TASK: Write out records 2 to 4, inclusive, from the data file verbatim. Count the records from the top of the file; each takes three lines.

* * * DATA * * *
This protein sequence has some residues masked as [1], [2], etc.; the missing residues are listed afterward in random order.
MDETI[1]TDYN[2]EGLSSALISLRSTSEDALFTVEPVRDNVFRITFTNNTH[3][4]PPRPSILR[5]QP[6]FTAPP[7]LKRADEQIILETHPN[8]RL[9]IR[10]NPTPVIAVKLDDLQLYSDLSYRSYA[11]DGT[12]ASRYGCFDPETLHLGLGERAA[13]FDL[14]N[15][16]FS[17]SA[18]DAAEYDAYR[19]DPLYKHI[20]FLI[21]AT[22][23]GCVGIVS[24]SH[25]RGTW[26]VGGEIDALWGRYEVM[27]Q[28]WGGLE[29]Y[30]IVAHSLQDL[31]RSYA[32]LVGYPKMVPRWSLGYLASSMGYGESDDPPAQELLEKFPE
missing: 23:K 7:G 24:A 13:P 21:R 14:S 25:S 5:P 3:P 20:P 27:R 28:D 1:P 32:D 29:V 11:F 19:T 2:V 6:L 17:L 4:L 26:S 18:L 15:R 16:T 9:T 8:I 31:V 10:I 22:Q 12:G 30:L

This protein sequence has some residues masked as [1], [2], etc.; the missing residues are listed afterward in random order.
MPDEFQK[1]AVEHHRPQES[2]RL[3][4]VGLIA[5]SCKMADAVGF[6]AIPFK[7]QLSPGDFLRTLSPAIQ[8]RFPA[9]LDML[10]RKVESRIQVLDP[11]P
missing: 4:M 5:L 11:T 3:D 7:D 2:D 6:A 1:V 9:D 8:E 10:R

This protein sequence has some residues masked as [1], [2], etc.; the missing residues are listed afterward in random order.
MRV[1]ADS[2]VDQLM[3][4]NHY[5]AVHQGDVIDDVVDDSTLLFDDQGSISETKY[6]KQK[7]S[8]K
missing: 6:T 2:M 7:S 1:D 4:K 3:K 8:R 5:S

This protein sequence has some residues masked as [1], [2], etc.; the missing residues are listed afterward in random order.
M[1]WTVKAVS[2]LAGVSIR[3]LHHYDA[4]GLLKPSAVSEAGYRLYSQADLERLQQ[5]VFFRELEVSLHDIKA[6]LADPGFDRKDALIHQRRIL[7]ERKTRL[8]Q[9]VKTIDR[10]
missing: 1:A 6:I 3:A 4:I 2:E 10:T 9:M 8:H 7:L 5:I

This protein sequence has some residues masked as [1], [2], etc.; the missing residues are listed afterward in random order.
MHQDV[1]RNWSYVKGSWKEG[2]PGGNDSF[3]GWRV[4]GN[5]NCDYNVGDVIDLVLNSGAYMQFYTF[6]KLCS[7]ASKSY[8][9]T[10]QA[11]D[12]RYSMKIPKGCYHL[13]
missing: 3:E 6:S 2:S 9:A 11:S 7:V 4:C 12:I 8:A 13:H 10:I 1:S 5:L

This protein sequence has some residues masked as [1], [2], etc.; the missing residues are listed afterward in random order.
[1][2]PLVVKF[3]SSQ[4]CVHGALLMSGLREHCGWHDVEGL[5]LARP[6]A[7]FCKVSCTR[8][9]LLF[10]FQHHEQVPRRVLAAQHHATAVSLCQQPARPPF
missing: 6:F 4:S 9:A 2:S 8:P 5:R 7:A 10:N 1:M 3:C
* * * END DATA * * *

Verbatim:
This protein sequence has some residues masked as [1], [2], etc.; the missing residues are listed afterward in random order.
MPDEFQK[1]AVEHHRPQES[2]RL[3][4]VGLIA[5]SCKMADAVGF[6]AIPFK[7]QLSPGDFLRTLSPAIQ[8]RFPA[9]LDML[10]RKVESRIQVLDP[11]P
missing: 4:M 5:L 11:T 3:D 7:D 2:D 6:A 1:V 9:D 8:E 10:R

This protein sequence has some residues masked as [1], [2], etc.; the missing residues are listed afterward in random order.
MRV[1]ADS[2]VDQLM[3][4]NHY[5]AVHQGDVIDDVVDDSTLLFDDQGSISETKY[6]KQK[7]S[8]K
missing: 6:T 2:M 7:S 1:D 4:K 3:K 8:R 5:S

This protein sequence has some residues masked as [1], [2], etc.; the missing residues are listed afterward in random order.
M[1]WTVKAVS[2]LAGVSIR[3]LHHYDA[4]GLLKPSAVSEAGYRLYSQADLERLQQ[5]VFFRELEVSLHDIKA[6]LADPGFDRKDALIHQRRIL[7]ERKTRL[8]Q[9]VKTIDR[10]
missing: 1:A 6:I 3:A 4:I 2:E 10:T 9:M 8:H 7:L 5:I